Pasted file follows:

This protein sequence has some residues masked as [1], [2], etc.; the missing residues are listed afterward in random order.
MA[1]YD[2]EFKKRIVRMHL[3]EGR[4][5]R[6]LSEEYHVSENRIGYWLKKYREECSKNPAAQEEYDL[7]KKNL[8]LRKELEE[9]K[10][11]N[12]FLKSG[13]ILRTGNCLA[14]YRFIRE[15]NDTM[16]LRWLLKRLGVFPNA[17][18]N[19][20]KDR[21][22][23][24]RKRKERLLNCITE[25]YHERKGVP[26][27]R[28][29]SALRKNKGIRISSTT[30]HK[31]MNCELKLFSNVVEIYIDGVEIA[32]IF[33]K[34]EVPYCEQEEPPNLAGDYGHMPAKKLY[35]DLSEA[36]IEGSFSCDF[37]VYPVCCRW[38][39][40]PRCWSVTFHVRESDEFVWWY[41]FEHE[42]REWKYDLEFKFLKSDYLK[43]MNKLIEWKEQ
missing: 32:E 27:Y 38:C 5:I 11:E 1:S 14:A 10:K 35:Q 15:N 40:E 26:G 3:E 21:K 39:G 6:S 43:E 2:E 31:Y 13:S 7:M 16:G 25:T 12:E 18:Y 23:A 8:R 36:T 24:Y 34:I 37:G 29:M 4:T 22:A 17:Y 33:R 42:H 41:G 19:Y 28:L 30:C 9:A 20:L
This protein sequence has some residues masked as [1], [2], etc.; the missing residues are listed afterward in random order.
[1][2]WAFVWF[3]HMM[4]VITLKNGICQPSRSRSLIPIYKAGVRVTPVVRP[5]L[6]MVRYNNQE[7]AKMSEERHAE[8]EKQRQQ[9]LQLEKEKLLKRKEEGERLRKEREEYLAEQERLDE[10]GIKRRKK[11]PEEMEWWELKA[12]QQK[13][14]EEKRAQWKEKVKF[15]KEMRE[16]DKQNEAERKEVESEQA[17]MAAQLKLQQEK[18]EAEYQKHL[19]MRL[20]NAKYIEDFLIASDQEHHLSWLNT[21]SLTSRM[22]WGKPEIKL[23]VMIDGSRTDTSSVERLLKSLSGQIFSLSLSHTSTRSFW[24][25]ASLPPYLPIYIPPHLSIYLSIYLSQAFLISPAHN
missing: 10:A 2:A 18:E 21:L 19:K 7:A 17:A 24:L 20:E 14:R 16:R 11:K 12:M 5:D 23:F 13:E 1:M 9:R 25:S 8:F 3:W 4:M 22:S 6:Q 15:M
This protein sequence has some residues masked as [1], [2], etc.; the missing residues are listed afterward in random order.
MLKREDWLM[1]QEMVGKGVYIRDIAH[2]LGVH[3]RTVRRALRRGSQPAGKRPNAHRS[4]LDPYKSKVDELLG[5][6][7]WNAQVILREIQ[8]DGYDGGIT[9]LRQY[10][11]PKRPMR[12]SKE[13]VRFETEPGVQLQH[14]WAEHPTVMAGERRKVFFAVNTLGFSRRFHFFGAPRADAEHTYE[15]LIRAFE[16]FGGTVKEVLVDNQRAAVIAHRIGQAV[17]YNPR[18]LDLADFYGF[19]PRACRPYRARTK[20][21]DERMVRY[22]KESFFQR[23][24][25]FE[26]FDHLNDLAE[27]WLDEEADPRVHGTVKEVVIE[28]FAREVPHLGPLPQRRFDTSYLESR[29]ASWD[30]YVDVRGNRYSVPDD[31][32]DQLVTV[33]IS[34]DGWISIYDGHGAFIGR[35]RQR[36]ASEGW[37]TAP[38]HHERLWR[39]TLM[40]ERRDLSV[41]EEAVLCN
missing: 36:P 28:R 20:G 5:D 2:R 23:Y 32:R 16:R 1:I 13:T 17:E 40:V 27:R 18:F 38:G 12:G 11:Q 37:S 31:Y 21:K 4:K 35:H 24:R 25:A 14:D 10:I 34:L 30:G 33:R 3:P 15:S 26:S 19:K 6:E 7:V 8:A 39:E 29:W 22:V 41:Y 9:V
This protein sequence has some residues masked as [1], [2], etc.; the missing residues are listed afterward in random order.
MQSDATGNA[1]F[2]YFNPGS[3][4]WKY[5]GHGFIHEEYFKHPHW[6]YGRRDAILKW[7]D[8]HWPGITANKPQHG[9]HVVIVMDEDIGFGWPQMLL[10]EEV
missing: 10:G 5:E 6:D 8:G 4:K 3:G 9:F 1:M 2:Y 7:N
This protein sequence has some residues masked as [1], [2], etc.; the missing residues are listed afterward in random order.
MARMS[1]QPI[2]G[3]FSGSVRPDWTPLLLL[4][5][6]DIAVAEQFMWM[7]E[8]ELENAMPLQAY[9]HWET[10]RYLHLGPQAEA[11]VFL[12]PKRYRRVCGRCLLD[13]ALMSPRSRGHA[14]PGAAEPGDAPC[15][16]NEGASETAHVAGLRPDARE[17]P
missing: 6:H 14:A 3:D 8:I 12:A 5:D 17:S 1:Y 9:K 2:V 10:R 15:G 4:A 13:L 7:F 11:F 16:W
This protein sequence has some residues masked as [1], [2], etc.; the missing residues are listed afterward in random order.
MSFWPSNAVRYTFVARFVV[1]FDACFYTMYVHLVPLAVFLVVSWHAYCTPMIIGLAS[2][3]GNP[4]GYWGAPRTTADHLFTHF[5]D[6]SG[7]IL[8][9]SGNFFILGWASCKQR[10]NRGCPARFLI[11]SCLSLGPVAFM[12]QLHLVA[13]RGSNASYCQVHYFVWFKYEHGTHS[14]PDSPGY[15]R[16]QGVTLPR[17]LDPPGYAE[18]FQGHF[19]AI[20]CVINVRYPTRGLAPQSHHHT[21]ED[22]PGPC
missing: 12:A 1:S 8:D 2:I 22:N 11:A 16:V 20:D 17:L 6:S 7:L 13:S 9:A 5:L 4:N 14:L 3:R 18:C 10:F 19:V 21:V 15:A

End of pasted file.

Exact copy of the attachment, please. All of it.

This protein sequence has some residues masked as [1], [2], etc.; the missing residues are listed afterward in random order.
MA[1]YD[2]EFKKRIVRMHL[3]EGR[4][5]R[6]LSEEYHVSENRIGYWLKKYREECSKNPAAQEEYDL[7]KKNL[8]LRKELEE[9]K[10][11]N[12]FLKSG[13]ILRTGNCLA[14]YRFIRE[15]NDTM[16]LRWLLKRLGVFPNA[17][18]N[19][20]KDR[21][22][23][24]RKRKERLLNCITE[25]YHERKGVP[26][27]R[28][29]SALRKNKGIRISSTT[30]HK[31]MNCELKLFSNVVEIYIDGVEIA[32]IF[33]K[34]EVPYCEQEEPPNLAGDYGHMPAKKLY[35]DLSEA[36]IEGSFSCDF[37]VYPVCCRW[38][39][40]PRCWSVTFHVRESDEFVWWY[41]FEHE[42]REWKYDLEFKFLKSDYLK[43]MNKLIEWKEQ
missing: 32:E 27:Y 38:C 5:I 11:E 1:S 14:A 10:K 35:Q 15:N 40:E 26:G 3:E 21:K 39:G 6:S 43:E 2:E 31:Y 13:S 7:M 16:G 25:T 12:E 18:Y 23:A 8:R 36:T 24:Y 34:I 37:G 29:M 4:T 22:A 17:Y 33:R 42:H 41:G 19:Y 28:L 30:C 9:A 20:L
This protein sequence has some residues masked as [1], [2], etc.; the missing residues are listed afterward in random order.
[1][2]WAFVWF[3]HMM[4]VITLKNGICQPSRSRSLIPIYKAGVRVTPVVRP[5]L[6]MVRYNNQE[7]AKMSEERHAE[8]EKQRQQ[9]LQLEKEKLLKRKEEGERLRKEREEYLAEQERLDE[10]GIKRRKK[11]PEEMEWWELKA[12]QQK[13][14]EEKRAQWKEKVKF[15]KEMRE[16]DKQNEAERKEVESEQA[17]MAAQLKLQQEK[18]EAEYQKHL[19]MRL[20]NAKYIEDFLIASDQEHHLSWLNT[21]SLTSRM[22]WGKPEIKL[23]VMIDGSRTDTSSVERLLKSLSGQIFSLSLSHTSTRSFW[24][25]ASLPPYLPIYIPPHLSIYLSIYLSQAFLISPAHN
missing: 10:A 2:A 18:E 21:L 19:K 7:A 17:A 24:L 20:E 14:R 16:R 11:K 12:M 5:D 23:F 13:E 1:M 9:R 25:S 8:F 3:W 4:M 22:S 6:Q 15:M
This protein sequence has some residues masked as [1], [2], etc.; the missing residues are listed afterward in random order.
MLKREDWLM[1]QEMVGKGVYIRDIAH[2]LGVH[3]RTVRRALRRGSQPAGKRPNAHRS[4]LDPYKSKVDELLG[5][6][7]WNAQVILREIQ[8]DGYDGGIT[9]LRQY[10][11]PKRPMR[12]SKE[13]VRFETEPGVQLQH[14]WAEHPTVMAGERRKVFFAVNTLGFSRRFHFFGAPRADAEHTYE[15]LIRAFE[16]FGGTVKEVLVDNQRAAVIAHRIGQAV[17]YNPR[18]LDLADFYGF[19]PRACRPYRARTK[20][21]DERMVRY[22]KESFFQR[23][24][25]FE[26]FDHLNDLAE[27]WLDEEADPRVHGTVKEVVIE[28]FAREVPHLGPLPQRRFDTSYLESR[29]ASWD[30]YVDVRGNRYSVPDD[31][32]DQLVTV[33]IS[34]DGWISIYDGHGAFIGR[35]RQR[36]ASEGW[37]TAP[38]HHERLWR[39]TLM[40]ERRDLSV[41]EEAVLCN
missing: 36:P 28:R 20:G 5:D 2:R 23:Y 32:R 16:R 1:I 13:T 17:E 40:V 27:R 18:F 38:G 12:G 11:Q 37:S 31:Y 21:K 4:K 35:H 24:R 25:A 14:D 10:I 34:L 30:G 33:R 3:P 15:S 26:S 19:K 6:E 7:V 8:A 39:E 29:W 22:V 41:Y 9:V
This protein sequence has some residues masked as [1], [2], etc.; the missing residues are listed afterward in random order.
MQSDATGNA[1]F[2]YFNPGS[3][4]WKY[5]GHGFIHEEYFKHPHW[6]YGRRDAILKW[7]D[8]HWPGITANKPQHG[9]HVVIVMDEDIGFGWPQMLL[10]EEV
missing: 10:G 5:E 6:D 8:G 4:K 3:G 9:F 1:M 2:Y 7:N
This protein sequence has some residues masked as [1], [2], etc.; the missing residues are listed afterward in random order.
MARMS[1]QPI[2]G[3]FSGSVRPDWTPLLLL[4][5][6]DIAVAEQFMWM[7]E[8]ELENAMPLQAY[9]HWET[10]RYLHLGPQAEA[11]VFL[12]PKRYRRVCGRCLLD[13]ALMSPRSRGHA[14]PGAAEPGDAPC[15][16]NEGASETAHVAGLRPDARE[17]P
missing: 6:H 14:A 3:D 8:I 12:A 5:D 17:S 1:Y 9:K 2:V 10:R 15:G 4:A 13:L 7:F 11:F 16:W
This protein sequence has some residues masked as [1], [2], etc.; the missing residues are listed afterward in random order.
MSFWPSNAVRYTFVARFVV[1]FDACFYTMYVHLVPLAVFLVVSWHAYCTPMIIGLAS[2][3]GNP[4]GYWGAPRTTADHLFTHF[5]D[6]SG[7]IL[8][9]SGNFFILGWASCKQR[10]NRGCPARFLI[11]SCLSLGPVAFM[12]QLHLVA[13]RGSNASYCQVHYFVWFKYEHGTHS[14]PDSPGY[15]R[16]QGVTLPR[17]LDPPGYAE[18]FQGHF[19]AI[20]CVINVRYPTRGLAPQSHHHT[21]ED[22]PGPC
missing: 12:A 1:S 8:D 2:I 22:N 11:A 16:V 20:D 17:L 6:S 7:L 13:S 9:A 5:L 4:N 14:L 3:R 18:C 10:F 19:V 21:V 15:A